Building Description Alfred Ringling Manor, Oak Ridge New Jersey
The Alfred Ringling Estate is divided by Berkshire Valley Road. The estate consists of the mansion, a boathouse, a power house, a carriage house, a water tower, and a barn. All structures are of the same material and style indicating the date of construction sometime prior to World War I.
The Ringling Mansion is a large classical revival style building faced with cobblestones. The sub-structure is reinforced concrete with walls two feet thick. The formal entrance to the mansion has a projecting massive portico [ supported by four large columns. The interior originally had 26 rooms on three floors, but was renovated to accommodate occupants. The first floor had a kitchen, a pantry, dining room, ballroom, bar, a conservatory, and a music room. The second floor had two sundecks, eight bedrooms and a number of bathrooms. The third floor half a ballroom, card rooms, and a stage. The facilities were in the basement which also had a wine cellar. While the interior has been somewhat altered sections still reflect the eclectic tastes of the well-traveled Ringling and the sometimes gaudy tastes of this circus owner.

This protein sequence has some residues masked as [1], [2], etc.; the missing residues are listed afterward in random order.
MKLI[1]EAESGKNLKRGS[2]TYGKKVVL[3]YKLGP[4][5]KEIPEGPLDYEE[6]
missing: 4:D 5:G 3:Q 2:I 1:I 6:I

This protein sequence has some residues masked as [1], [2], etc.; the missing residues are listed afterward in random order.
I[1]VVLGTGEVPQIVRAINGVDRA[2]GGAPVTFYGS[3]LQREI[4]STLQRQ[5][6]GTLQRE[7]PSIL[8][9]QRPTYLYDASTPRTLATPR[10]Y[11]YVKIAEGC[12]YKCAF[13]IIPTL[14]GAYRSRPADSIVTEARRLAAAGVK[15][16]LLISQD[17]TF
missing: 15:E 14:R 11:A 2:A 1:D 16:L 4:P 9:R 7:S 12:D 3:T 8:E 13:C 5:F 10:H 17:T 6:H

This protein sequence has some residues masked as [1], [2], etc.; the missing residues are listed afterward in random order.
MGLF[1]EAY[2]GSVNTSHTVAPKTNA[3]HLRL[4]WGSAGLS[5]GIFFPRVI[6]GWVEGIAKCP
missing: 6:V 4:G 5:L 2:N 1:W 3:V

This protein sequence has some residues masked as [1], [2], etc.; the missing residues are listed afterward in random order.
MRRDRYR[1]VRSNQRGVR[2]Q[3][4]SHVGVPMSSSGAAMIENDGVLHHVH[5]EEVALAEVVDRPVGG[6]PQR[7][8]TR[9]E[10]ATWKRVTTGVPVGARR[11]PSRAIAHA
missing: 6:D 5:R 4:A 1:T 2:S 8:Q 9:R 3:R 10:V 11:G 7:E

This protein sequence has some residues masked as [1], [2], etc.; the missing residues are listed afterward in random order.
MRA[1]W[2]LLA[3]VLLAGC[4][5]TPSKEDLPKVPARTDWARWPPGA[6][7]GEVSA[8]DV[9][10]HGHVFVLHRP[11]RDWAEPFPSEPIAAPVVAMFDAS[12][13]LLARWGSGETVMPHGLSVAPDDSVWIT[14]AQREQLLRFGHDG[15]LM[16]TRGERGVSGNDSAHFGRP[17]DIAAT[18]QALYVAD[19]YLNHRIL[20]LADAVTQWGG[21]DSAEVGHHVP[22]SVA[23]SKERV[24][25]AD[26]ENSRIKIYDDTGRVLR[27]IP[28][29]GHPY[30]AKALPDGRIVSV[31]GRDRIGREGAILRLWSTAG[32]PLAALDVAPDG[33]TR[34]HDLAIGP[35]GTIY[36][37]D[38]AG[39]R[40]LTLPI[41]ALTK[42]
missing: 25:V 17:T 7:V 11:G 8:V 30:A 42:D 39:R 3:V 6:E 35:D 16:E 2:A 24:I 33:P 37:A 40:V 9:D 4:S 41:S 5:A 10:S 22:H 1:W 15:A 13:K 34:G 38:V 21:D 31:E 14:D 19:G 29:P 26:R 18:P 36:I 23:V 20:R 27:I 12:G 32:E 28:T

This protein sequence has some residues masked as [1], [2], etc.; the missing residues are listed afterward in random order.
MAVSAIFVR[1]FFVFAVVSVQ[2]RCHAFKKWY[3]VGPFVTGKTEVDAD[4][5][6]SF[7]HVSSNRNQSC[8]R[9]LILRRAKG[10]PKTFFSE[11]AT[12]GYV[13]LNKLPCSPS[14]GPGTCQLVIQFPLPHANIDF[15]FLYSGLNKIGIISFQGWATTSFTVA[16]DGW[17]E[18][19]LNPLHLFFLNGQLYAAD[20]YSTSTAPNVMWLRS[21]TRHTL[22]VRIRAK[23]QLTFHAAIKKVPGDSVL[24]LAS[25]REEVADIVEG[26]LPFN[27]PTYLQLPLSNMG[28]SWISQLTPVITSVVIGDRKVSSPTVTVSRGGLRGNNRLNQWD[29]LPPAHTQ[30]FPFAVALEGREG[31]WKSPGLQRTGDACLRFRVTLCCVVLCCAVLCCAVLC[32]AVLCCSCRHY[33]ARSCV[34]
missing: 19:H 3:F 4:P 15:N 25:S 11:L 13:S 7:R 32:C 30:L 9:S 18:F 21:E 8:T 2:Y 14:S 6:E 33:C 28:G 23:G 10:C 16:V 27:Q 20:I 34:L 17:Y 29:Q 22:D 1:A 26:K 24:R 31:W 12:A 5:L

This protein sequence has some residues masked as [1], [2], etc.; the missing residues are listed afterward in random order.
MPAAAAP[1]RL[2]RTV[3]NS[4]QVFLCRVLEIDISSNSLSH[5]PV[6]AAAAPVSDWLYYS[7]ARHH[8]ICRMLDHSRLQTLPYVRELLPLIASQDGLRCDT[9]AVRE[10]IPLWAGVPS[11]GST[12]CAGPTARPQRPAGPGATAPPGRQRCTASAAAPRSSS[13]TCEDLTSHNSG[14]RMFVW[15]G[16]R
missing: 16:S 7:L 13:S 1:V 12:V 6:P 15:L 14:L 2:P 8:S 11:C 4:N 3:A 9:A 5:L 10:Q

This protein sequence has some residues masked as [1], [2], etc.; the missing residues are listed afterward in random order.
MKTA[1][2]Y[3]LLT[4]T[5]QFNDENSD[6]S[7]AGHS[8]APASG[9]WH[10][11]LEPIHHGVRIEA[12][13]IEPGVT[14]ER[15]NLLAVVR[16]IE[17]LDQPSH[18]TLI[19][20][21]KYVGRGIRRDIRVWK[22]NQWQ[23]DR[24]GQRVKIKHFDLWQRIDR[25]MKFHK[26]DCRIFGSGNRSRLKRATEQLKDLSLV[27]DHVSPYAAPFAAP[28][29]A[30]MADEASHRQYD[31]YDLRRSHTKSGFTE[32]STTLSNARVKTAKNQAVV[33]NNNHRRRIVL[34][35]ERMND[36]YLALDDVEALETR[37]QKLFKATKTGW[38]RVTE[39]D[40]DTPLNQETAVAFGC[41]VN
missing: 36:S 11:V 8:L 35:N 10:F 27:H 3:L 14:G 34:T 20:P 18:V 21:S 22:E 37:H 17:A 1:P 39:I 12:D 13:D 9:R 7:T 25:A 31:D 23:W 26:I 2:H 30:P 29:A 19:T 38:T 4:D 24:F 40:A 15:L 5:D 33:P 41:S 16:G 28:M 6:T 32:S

The boathouse opens into Lake Swanannoa which was created by Alfred Ringling using a smaller pond. The boathouse also reflects a classical revival style and is similar in construction to the mansion, although much smaller in size. The power house and carriage house also resemble the mansion in style, if not in size and elegance. The power house is 50 feet by 30 feet and 20 feet high. The carriage house is 80 feet by 30 feet and 30 feet high. The tower, which is behind the carriage house on a knoll, is a circular cobblestone faced concrete structure 81 feet high and 61 feet in circumference at the base with a domed circular roof.
The barn is a one story cobblestone faced structure 61 feet long and 25 feet wide.
A few years after Ringlings death in 1919 the Estate was sold and subdivided into smaller parcels of land.
The manor was adopted as a country club for a short time, but the Great Depression forced that operation out of business.
In 1933 the Manor was used briefly by Max Schmeling and his managers as a training camp for the Baer-Schmeling heavyweight championship fight.
In the 1970's the Manor house was occupied by the Capuchin Fathers OFM (a religious group). The other buildings, save the barn which was used for manufacturing gliders, are vacant.